Increasingly severe weather events such as heat waves, heavy rainfall, and droughts cause food production disruptions and rising food commodity prices, disrupting lives and livelihoods across the world. For this reason, food security must become central to discussions on climate adaptation. Drawing on a wide range of Francophone perspectives, including researchers and policy makers, this event explored how governments can better coordinate their actions on agriculture and climate at the national and global levels. This French-language event was moderated by Martial Bernoux, Food and Agriculture Organization of the UN (FAO).
In keynote remarks, Geoffroi Montpetit, Administrator, Organisation Internationale de la Francophonie (OIF), said food insecurity affects already vulnerable communities the most. Noting the impact of COVID-19 and rising food commodity prices on poorer regions, he cited a “worrisome” International Monetary Fund study that estimates that combating food insecurity will require USD 50 billion dollars. COP 27, he continued, was a reminder of the urgency of the issue at hand, and an opportunity to discuss best practices for adapting the food industry to the changing climate. He explained the goals of Nexus, an OIF project that seeks to create synergies among Francophone actors working in the areas of agriculture, water, biodiversity, and climate change, among others.
On the theme on how to collaborate with multiple actors on mitigation and adaptation, Ousseynou Ka, Conseil National de Concertation et de Coopération des Ruraux, explained his organization’s role as a national platform that conducts research and coordinates projects with communities, local authorities, and other actors, as well as that acts as an interlocutor with the Senegalese government. He explained that efforts to collaborate extend beyond national borders, as exchanges of views and perspectives also happen in West Africa, at the regional level.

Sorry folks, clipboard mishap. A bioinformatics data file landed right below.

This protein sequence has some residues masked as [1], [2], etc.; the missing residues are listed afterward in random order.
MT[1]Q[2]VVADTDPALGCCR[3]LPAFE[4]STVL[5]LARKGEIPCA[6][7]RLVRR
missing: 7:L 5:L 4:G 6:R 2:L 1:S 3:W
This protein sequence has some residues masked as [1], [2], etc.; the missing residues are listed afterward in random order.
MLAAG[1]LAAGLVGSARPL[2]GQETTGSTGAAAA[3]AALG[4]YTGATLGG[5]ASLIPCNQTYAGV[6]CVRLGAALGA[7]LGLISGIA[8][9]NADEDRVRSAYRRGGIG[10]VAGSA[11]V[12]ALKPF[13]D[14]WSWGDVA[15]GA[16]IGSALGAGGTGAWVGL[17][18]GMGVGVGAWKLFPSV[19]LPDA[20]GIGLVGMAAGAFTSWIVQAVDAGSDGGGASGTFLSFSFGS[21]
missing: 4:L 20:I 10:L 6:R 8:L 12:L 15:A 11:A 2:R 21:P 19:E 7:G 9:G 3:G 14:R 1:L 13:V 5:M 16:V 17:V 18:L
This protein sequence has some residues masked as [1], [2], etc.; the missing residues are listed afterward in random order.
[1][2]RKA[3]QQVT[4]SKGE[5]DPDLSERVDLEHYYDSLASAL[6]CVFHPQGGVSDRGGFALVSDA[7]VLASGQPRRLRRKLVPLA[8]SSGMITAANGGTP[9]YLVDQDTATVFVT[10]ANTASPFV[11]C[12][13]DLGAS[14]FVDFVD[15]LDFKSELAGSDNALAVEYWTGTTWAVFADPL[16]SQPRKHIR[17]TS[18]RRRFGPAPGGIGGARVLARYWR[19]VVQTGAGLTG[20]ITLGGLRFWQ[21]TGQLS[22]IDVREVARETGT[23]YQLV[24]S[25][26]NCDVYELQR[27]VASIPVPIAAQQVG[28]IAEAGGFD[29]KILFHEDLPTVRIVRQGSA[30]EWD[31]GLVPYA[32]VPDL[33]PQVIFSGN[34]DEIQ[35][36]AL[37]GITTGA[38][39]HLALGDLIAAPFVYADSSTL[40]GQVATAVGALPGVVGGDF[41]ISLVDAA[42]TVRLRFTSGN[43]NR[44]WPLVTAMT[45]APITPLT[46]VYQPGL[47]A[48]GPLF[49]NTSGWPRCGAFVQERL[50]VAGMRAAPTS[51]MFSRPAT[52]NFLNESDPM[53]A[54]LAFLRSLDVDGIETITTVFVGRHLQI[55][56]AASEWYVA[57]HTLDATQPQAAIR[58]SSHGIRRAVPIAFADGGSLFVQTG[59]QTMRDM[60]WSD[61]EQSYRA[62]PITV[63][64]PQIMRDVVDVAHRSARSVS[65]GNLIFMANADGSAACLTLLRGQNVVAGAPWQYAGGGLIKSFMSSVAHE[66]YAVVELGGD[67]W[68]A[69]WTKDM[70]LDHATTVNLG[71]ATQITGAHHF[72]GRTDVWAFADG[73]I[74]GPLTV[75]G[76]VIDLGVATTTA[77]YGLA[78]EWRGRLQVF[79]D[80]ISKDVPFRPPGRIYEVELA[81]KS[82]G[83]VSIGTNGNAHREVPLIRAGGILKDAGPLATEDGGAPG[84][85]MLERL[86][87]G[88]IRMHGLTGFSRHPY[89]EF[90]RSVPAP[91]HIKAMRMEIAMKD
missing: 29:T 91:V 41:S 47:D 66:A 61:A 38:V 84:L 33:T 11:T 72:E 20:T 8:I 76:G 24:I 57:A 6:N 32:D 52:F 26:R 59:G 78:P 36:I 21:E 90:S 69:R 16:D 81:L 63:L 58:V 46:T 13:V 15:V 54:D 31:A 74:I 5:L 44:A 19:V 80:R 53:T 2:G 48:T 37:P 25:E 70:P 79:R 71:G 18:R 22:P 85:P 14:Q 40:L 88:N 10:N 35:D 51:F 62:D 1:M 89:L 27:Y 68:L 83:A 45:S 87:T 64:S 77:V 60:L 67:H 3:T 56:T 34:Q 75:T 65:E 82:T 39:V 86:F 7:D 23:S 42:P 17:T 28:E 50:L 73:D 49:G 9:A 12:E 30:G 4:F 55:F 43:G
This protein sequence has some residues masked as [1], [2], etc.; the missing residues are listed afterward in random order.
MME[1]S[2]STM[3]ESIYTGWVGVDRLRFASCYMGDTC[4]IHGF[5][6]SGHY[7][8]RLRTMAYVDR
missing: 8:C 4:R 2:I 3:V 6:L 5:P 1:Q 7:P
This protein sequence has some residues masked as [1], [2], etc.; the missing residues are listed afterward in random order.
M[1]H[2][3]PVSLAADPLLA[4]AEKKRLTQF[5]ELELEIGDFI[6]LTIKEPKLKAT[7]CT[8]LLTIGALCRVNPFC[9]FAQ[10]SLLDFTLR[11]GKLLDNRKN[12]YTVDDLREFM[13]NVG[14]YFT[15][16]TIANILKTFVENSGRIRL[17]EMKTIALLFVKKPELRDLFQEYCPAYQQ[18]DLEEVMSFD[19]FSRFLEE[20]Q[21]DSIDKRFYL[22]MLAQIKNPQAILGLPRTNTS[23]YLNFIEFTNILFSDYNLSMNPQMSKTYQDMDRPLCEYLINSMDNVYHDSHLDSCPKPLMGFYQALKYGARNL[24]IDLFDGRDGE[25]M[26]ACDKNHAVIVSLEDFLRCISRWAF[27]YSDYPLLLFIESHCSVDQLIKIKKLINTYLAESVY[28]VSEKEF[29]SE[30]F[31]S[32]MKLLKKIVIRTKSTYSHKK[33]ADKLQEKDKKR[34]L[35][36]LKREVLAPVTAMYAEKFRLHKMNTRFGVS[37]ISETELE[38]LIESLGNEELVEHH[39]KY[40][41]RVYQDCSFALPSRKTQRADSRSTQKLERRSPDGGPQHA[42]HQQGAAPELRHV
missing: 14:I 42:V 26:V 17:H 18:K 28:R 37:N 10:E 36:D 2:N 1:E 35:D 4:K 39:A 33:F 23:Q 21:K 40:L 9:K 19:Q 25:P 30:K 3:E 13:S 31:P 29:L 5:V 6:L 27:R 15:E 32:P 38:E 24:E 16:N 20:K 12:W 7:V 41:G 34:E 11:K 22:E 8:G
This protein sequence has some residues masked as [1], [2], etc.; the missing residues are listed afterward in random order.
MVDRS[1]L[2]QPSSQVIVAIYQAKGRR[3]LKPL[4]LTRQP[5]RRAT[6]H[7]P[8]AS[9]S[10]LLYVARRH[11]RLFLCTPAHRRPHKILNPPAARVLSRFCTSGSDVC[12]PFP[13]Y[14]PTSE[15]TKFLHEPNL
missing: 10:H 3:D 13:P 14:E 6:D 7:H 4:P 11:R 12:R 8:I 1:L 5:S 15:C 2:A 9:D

Representatives of Haiti and Senegal then took the floor on their experiences with FAO’s Strengthening Agricultural Adaptation (SAGA) project, which seeks to increase adaptation capacities for food security and nutrition in both countries. Gerty Pierre, Ministry of Environment, Haiti, described SAGA’s role in supporting the development of the country’s National Adaptation Plan (NAP) process and Nationally Determined Contribution (NDC) revisions, including through consultation processes with stakeholders. After noting that, through the programme, over 600 farmers received adaptation capacity-building training, she called for a ”SAGA 2” project, which would capitalize on the gains of the first one.
Dibor Sarr Faye, Ministry of Environment and Sustainable Development, Senegal, similarly described SAGA’s role in supporting the country’s NAP process, which began in 2015. To do so, she noted, the country has chosen a sectoral and participative approach to gather detailed data on each sector and to ensure they are involved. She added that, to capture the breadth of “national sensibilities,” consultations must include multiple actors, including academia, local governments, and grassroots organizations.
On the role that international organizations can have to favor multi-stakeholder collaborations, Mamadou Goïta, Institut de Recherche et de Promotion des alternatives en Développement, said these can act as platforms to encourage convergence between different actors. He gave the example of a national platform in Mali that works “horizontally” with farmers, local communities, and state actors to create synergies and further the agroecological transition. Hugo Beauregard-Langelier, Secretary-General, Union des Producteurs Agricoles, added that international conferences such as COP 27 should energize participants to further their work, help them develop a strong network, and break down silos that stem from, he argued, different organizational cultures.
In response to a question from the moderator on what could be improved about the experience of attending a climate conference, panelists noted, among others, the need for: discussions on the lack of resources many countries face when tackling food insecurity; mechanisms to ensure collaborations that stem from participation continue after these are over; and more prominence for the agro-food industry in the negotiations. Panelists then heard comments and questions from the audience, including on the need for all NDCs to include food security and for pastoralists to be included in consultations on this theme.
Organizers: FAO, in collaboration with the governments of Quebec, Senegal, and Haiti, and the Institut de la francophonie pour le développement durable (IFDD)
Contact: Awa Mbodj I [email protected]
For more information: epavillonclimatique.francophonie.org/programmation/167